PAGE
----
One of the Liberal Party’s platform points is senate reform. Specifically, on their website, the party states that they want to bring an end “to the partisan nature of the Senate.” But, is Trudeau’s senate reflective of this goal? I argue not.
University of Queensland law professor James Allan argues, the PM has an easier time enacting laws because the Senate is an appointed body, and thus, is criticized to be too partisan. Of particular interest is the appointment of senator Peter Harder, under Justin Trudeau, who serves as the government’s leader in the Senate—a supposedly “non-partisan” position. Harder’s responsibilities include introducing the government’s legislation in the Senate. Nevertheless, given Harder’s responsibilities, the degree in which Harder’s position is truly non-partisanship is questionable. Conservative senator Leo Housakos criticizes Trudeau’s attempt of reducing partisanship, and denounces it as a “charade.” He further notes that Harder himself was previously a public servant under Trudeau, who helped prepare the Liberal party for governance.
Hence, this casts doubt upon Harder’s partisanship. As a result, Trudeau’s attempt to reform partisanship in the Senate is questionable. Accordingly, it seems that the supposed non-partisan position of the government leader in the senate in no way inhibits, and may actually facilitate, the government’s passing of its laws.
Another problem related to the senate concerns its democratic legitimacy. As Allan notes, the senate is still an unelected body, and as such, lacks the democratic legitimacy found in countries like Australia whose senators are elected and can be held accountable to the people. This lack of legitimacy is concerning since the Canadian Senate is tasked with certain legislative powers such as the reading of bills. The Canadian Senate, by being appointed and not elected, is not accountable to the people and arguably does not have the legitimacy to possess such legislative powers.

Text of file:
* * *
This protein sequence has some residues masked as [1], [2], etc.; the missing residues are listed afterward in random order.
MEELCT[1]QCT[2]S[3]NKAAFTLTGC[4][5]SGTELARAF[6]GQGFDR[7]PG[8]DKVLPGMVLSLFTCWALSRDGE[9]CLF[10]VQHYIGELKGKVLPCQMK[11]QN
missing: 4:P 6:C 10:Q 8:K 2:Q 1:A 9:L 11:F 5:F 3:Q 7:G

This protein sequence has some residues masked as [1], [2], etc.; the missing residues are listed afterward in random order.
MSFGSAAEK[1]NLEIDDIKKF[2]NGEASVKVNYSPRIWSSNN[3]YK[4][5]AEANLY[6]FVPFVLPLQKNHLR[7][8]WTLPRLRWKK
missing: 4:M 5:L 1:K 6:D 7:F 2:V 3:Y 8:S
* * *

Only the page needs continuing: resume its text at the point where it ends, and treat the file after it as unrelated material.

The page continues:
CBC writer Aaron Wherry objects by considering the benefits of an unelected senate. In particular, Wherry states that senate appointment results in a diverse senate body, since it allows the appointment of those who would otherwise not pursue an elected office position on their own. These people, Wherry notes, are often distinguished and have a history of accomplishments. Although it is true that senate appointments results in a diversity of expertise, Toronto Star writer Nicholas Keung begs differ and suggests that the senate is not truly diverse—at least, not in a socio-demographic sense. Keung cites economist Kai L. Chan’s 2015 demographic study of the senate, and observes that women make up less than 30 per cent of the senate. Visible minorities make up less than 25 per cent. In addition, the executive director of Samara Canada, Jane Hilderman, notes that profile bias can come into play during senate appointments. Whether ideologically or ethnically, senate nominations have featured those closely reflecting the existing predominant government image. As can be seen, the Senate is not truly representative of the Canadian mosaic society.